(e) Raise awareness of these issues by amending educational

curricula to reflect historical realities;

(f) Identify and punish, as far as possible, perpetrators

involved in the recruitment and institutionalization of comfort
stations during the Second World War.

Gay J. McDougal, the Special Rapporteur for the UN SubCommission on Prevention of Discrimination and Protection
of Minorities, also presented a report to the Sub-Committee
on June 22, 1998 entitled Contemporary Forms of Slavery:
Systematic Rape, Sexual Slavery and Slavery-like Practices
During Armed Conflict. The report included an appendix
entitled An Analysis of the Legal Liability of the Government
of Japan for 'Comfort Women Stations' established during the
Second World War,30 which contained the following findings:

68. The present report concludes that the Japanese

Government remains liable for grave violations of human
rights and humanitarian law, violations that amount in their
totality to crimes against humanity. The Japanese
Governments arguments to the contrary, including
arguments that seek to attack the underlying humanitarian
law prohibition of enslavement and rape, remain as
unpersuasive today as they were when they were first raised
before the Nuremberg war crimes tribunal more than 50
years ago. In addition, the Japanese Governments argument
that Japan has already settled all claims from the Second
World War through peace treaties and reparations
agreements following the war remains equally unpersuasive.
This is due, in large part, to the failure until very recently of
the Japanese Government to admit the extent of the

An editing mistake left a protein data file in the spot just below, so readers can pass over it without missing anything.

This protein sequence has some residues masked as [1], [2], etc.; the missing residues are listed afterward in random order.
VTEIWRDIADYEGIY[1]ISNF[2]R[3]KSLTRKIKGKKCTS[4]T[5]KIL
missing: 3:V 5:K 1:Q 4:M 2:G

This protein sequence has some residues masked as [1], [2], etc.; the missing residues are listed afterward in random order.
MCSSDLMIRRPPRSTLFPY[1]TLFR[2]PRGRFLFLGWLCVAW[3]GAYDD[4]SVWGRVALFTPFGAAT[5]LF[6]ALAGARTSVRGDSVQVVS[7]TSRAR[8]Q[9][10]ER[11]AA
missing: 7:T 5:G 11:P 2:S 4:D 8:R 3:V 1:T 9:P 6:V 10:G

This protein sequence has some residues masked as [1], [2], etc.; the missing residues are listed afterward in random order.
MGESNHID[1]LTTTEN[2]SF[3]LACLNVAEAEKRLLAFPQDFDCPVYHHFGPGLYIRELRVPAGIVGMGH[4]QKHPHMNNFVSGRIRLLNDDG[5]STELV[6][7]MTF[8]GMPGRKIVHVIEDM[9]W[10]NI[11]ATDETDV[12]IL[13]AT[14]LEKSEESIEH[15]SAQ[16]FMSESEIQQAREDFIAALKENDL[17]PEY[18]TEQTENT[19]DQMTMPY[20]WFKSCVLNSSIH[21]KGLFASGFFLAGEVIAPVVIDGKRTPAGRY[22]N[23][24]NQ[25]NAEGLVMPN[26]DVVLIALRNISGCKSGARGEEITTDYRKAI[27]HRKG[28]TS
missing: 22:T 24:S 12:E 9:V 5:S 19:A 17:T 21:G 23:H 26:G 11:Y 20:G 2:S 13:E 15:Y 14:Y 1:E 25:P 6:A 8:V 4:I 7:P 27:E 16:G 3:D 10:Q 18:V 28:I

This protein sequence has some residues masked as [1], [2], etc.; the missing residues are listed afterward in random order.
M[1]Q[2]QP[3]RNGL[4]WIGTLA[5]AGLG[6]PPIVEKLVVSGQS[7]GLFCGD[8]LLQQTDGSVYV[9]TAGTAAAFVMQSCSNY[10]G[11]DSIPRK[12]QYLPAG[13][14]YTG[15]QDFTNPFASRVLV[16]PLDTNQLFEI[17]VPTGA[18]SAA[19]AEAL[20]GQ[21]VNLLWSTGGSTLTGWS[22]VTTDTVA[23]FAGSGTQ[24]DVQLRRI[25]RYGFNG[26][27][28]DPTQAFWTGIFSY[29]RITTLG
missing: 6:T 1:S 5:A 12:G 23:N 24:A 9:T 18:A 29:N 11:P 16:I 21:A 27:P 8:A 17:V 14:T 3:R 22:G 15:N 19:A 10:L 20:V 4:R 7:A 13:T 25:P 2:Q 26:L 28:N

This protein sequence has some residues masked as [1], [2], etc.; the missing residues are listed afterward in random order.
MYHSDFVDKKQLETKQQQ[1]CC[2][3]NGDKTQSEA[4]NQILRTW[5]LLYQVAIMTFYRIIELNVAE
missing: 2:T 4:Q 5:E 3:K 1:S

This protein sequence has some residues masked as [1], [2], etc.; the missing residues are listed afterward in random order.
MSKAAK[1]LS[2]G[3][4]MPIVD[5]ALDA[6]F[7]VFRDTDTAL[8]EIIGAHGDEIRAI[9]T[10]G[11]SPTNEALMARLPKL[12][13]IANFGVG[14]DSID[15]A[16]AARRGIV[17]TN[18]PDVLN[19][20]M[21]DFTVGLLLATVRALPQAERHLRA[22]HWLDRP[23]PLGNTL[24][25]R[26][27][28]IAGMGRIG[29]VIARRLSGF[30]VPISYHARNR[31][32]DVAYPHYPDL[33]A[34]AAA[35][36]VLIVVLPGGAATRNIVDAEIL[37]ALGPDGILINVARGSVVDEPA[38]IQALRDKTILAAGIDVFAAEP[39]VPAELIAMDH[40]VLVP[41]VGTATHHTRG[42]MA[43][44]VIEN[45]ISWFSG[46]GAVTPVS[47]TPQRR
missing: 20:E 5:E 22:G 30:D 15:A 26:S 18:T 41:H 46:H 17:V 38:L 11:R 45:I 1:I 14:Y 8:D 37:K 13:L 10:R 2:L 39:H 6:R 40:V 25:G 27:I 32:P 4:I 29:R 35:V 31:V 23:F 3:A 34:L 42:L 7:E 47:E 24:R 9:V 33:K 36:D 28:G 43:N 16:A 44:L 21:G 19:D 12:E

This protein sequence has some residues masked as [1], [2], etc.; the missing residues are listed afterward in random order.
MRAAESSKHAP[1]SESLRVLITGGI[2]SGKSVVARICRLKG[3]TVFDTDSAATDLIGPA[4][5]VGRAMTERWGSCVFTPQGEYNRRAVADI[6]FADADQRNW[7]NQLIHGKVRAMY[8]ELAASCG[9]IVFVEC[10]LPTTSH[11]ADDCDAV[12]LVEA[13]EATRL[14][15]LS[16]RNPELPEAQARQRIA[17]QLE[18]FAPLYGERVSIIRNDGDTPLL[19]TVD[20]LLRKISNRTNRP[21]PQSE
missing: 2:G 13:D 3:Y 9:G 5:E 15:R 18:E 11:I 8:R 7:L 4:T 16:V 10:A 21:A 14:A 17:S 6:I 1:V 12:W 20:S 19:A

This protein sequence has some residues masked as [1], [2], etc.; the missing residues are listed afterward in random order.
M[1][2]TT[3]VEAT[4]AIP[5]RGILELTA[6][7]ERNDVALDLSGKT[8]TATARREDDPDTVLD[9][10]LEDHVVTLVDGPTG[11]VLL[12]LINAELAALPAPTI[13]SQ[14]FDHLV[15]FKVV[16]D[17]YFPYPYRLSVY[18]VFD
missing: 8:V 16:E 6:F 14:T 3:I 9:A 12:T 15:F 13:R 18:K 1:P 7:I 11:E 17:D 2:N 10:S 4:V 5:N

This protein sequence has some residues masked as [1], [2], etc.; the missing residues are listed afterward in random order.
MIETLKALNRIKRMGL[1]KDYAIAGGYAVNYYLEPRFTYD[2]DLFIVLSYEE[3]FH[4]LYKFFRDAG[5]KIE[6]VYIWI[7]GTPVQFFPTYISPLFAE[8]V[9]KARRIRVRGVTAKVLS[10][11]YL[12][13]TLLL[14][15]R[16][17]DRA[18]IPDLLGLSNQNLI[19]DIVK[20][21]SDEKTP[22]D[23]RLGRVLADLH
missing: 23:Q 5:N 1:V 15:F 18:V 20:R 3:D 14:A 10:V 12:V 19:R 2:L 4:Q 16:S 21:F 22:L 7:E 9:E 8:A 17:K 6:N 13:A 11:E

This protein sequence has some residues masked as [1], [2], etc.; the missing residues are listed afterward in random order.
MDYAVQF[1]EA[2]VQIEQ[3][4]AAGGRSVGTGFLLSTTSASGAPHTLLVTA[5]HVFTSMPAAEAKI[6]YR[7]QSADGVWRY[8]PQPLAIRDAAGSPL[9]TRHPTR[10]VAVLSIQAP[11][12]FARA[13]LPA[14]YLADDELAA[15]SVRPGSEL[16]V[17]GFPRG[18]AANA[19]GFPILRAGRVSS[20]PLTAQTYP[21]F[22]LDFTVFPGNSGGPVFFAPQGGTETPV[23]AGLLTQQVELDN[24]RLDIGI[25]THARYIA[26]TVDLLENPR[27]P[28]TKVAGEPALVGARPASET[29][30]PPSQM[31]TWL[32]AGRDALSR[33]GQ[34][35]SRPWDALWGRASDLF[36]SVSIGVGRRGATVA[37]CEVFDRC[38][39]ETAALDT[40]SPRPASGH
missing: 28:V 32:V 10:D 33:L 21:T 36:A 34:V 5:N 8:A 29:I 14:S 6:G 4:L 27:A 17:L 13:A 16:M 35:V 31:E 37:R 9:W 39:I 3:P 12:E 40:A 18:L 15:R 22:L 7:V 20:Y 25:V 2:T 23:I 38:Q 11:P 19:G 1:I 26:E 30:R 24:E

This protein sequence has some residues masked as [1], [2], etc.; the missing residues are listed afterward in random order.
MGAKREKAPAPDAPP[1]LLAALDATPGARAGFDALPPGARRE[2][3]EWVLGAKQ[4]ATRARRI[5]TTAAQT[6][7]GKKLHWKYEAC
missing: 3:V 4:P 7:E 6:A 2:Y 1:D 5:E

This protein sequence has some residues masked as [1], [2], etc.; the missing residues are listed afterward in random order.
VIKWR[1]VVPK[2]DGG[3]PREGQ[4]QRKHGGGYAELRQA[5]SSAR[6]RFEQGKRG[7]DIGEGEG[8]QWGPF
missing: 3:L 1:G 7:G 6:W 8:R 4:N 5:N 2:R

Japanese militarys direct involvement in the establishment
and maintenance of these rape centres. The Japanese
Governments silence on this point during the period in which
peace and reparations agreements between Japan and other
Asian Governments were being negotiated following the end
of the war must, as a matter of law and justice, preclude
Japan from relying today on these peace treaties to
extinguish liability in these cases.

69. The failure to settle these claims more than half a

century after the cessation of hostilities is a testament to the
degree to which the lives of women continue to be
undervalued. Sadly, this failure to address crimes of a sexual
nature committed on a massive scale during the Second
World War has added to the level of impunity with which
similar crimes are committed today. The Government of
Japan has taken some steps to apologize and atone for the
rape and enslavement of over 200,000 women and girls who
were brutalized in "comfort stations" during the Second
World War. However, anything less than full and unqualified
acceptance by the Government of Japan of legal liability and
the consequences that flow from such liability is wholly
inadequate. It must now fall to the Government of Japan to
take the necessary final steps to provide adequate redress.

The UN, since then, has not taken any official action directing